(transcribed as written)
26 April 1850
Letter to Isaac M. Key from his cousin W. C. Allred
State of Missouri, Green County, Pleasant Prairie P. O.
April 26, 1850
I take the present oppertunity of writing you a few lines to let you know that I am yet in the land of the living. We are all well and hope this will find your and the friends well and doing well. There is nothing new going on in our country that is worth relating. The California Gold fever is raging in our part very much. Many of our Missouri boys have fallen victim to the fatal contagion and have gone the way of the earth which is a common acceptatance for a trip to the mines. We have some very flattering accounts from there and some quite the reverse as for myself I am clear of the complaint. Some of the boys has got back to Independence that went out last Spring. It is said they have made handsome fortunes. The emigration from this state this spring will be much greater than it was last. Still I am not going. Times is looking up in this part almost everything bears a good price. Horses is worth from $30 to $60. Work cattle from $30 to $50. Cows from $80 to $10. Mules from $60 to $100. Sheep $81.00. Bacon $3 per cut. Corn 5 cts per bu. Wheat 40 cts per bu, wheat crops looks promising. Fruit bids fare to do well this season. This is the backwardest Spring I have ever seen since we have been here.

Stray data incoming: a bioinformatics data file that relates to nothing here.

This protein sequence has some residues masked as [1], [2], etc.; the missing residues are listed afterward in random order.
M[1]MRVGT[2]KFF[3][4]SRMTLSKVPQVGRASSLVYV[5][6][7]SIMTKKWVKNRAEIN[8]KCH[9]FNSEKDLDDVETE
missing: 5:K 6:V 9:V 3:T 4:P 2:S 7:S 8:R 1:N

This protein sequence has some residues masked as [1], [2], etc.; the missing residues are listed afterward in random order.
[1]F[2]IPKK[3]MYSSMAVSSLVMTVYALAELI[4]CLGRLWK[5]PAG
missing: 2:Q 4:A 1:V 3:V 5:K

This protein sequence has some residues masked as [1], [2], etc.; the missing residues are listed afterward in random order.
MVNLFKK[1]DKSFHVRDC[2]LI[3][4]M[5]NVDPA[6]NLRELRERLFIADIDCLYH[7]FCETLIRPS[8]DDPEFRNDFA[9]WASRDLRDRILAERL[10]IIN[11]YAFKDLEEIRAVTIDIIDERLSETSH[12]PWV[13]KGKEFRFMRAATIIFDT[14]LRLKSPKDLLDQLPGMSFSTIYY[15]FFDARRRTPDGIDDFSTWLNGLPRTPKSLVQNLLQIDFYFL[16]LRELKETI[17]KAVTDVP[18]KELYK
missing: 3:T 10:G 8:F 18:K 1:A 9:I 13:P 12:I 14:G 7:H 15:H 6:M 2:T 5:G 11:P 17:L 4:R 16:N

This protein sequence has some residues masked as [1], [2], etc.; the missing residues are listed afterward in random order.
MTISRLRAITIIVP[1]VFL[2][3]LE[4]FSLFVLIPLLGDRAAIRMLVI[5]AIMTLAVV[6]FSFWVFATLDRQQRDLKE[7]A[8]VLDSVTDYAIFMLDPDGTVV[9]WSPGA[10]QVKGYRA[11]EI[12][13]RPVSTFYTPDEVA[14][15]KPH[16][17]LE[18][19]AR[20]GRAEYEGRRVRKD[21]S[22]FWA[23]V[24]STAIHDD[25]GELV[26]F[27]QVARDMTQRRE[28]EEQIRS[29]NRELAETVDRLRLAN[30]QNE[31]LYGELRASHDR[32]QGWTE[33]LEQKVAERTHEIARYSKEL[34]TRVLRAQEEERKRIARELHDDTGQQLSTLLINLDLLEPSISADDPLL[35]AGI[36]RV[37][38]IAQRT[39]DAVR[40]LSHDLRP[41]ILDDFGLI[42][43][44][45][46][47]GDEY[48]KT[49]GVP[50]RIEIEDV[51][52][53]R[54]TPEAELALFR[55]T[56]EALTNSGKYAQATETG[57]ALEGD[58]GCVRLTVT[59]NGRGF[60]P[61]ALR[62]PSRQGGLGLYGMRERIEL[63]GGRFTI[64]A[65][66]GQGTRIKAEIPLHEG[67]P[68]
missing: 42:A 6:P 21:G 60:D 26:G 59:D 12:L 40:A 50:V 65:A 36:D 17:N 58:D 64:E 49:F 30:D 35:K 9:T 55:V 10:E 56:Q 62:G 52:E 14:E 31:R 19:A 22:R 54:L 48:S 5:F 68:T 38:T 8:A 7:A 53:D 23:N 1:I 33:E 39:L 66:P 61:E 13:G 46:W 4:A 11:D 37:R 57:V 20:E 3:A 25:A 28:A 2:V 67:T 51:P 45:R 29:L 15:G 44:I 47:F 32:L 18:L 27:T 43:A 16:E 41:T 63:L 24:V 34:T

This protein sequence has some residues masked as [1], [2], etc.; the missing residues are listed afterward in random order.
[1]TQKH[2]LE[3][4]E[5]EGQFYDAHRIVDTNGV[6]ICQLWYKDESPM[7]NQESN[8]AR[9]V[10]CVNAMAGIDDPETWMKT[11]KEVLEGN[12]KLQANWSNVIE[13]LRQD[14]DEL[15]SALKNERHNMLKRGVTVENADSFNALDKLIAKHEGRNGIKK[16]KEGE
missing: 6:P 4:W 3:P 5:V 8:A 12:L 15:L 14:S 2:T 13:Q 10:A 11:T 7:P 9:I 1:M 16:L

The grass is just comeing up so that cattle can live with out feed very few have plowed any for corn yet. In your letter here before you requested to know the chance for a school in this country, well if you will come out this summer or fall I think you can get as good a school here as you would want. I am anxious for you to come for I tell you that school teachers is scarce in this part perticularly good ones. There is a good opening for a school in our settlement now. We read a letter from Illinois a few days ago. They was all well. Uncle Thomas Allred was well and his family. Tell Grand Father and Grand Mother Allred that we have not forgot them. We got a letter from them last fall and was glad to hear that they was still alive. Tell them to write to us and let us know whether any of the other boys is going to attend to them. I would like to see them very much. Polly Ann sends her love to you all. Health is very good in this part of the country. You will think so when I tell you that I weigh 180 lbs and was not very fat at that. If you will come here you will find girls that will keep you awake when you go sparking.
Write to me as soon as you can and give us the news of the country. I am with much respect your Cousin
W. C. Allred